Nor is it nice and civilized. Vv7f, "All kinds of animals, birds, reptiles and creatures of the sea are being tamed and have been tamed by man, but no man can tame the tongue." The tongue is humanly untamable - wild; wilder than the killer whale at Marineland (remember the commercial where it comes up and kisses the woman at the side of the pool?). People's tongues, by contrast, are impossible to domesticate or have dominion over - without God's help.

Last part of v8, James writes the tongue is "full of deadly poison" - like an asp or rattler or cobra, on the loose - kind of like a dragon breathing fire, incinerating relationships.

Speaking of poison - those who dish out such speech had better be prepared to get some back. One time when Winston Churchill and Lady Astor were engaged in verbal sparring she said to him, "If I were your wife, I'd put arsenic in your tea." Whereupon he responded, "If I were your husband, I'd drink it."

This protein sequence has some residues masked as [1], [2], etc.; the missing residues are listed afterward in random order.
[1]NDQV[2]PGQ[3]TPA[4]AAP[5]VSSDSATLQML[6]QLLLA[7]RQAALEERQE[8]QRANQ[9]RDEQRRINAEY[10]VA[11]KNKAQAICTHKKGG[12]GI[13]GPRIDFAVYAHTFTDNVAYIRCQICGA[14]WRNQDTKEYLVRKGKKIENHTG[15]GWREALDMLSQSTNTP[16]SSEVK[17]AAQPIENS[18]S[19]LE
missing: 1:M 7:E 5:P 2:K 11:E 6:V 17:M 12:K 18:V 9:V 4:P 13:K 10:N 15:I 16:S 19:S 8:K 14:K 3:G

But it's no laughing matter when wrong words slip out and burn up relationships. I recall once as a student minister I was preaching and said something fairly innocent, not at all malicious, that involved a teenage girl in the congregation. Although there was no harm intended, the young woman took offense at it and stopped coming to church. A relationship was broken because I was not more careful with my words. Perhaps you can think of similar occasions when something you said got taken the wrong way. Or you were angry or tired or both and a derogatory or sarcastic comment popped out that you later wished you could take back - but it's too late. As Proverbs says, the tongue can shoot firebrands so easily! Unrestrained, it proves itself "a world of evil".


So, what can we do about this rattlesnake on the loose? Vv2-4 highlight the importance of bringing the tongue under control: "If anyone is never at fault in what he says, he is a perfect man, able to keep his whole body in check" - literally, 'lead by a bridle his body'. Then James brings in a couple of word pictures. V3 tells how we can turn the whole animal when we put bits into the mouths of horses. Just a small pressure at the crucial place makes a big influence. V4 switches the analogy to a maritime image: "Or take ships as an example. Although they are so large and are driven by strong winds, they are steered by a very small rudder wherever the pilot wants to go."